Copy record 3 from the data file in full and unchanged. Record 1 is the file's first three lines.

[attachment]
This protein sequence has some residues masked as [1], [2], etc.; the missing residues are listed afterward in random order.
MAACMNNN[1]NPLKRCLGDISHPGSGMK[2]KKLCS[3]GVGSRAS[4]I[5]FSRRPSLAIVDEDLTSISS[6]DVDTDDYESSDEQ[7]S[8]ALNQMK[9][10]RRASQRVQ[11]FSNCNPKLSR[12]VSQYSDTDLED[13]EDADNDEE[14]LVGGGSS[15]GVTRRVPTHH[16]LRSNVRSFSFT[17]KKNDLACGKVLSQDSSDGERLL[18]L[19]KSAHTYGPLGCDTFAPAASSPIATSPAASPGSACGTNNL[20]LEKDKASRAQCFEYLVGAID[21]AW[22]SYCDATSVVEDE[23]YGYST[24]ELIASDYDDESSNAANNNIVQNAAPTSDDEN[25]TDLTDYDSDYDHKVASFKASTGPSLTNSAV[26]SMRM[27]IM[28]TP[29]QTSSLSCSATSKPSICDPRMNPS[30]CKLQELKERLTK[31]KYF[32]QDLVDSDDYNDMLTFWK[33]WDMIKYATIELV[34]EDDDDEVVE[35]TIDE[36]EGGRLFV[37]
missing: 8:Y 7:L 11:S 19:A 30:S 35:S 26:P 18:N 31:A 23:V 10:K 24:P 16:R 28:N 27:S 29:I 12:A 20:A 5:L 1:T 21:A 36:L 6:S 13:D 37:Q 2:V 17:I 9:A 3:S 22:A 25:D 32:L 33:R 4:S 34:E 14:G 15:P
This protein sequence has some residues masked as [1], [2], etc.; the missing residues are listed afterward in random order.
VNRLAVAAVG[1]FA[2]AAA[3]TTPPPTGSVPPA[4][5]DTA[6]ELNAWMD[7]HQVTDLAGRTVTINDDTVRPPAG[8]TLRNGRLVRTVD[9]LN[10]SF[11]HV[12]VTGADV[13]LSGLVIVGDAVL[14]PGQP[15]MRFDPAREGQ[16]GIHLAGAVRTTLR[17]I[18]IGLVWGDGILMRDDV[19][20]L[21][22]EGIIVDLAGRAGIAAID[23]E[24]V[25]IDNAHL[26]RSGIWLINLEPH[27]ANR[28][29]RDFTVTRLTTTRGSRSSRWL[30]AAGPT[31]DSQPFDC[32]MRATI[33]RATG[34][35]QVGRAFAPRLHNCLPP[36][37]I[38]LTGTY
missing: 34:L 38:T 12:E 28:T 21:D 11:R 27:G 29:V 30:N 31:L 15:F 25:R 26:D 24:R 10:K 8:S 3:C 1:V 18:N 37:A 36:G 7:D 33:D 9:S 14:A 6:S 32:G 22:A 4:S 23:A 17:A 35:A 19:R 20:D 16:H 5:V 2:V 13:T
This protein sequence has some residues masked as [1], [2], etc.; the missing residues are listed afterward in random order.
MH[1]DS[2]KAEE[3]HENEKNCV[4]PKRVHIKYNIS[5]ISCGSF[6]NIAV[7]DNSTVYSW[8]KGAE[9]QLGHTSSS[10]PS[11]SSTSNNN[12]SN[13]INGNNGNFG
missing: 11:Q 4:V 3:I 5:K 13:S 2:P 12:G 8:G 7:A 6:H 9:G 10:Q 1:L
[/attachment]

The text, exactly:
This protein sequence has some residues masked as [1], [2], etc.; the missing residues are listed afterward in random order.
MH[1]DS[2]KAEE[3]HENEKNCV[4]PKRVHIKYNIS[5]ISCGSF[6]NIAV[7]DNSTVYSW[8]KGAE[9]QLGHTSSS[10]PS[11]SSTSNNN[12]SN[13]INGNNGNFG
missing: 11:Q 4:V 3:I 5:K 13:S 2:P 12:G 8:G 7:A 6:H 9:G 10:Q 1:L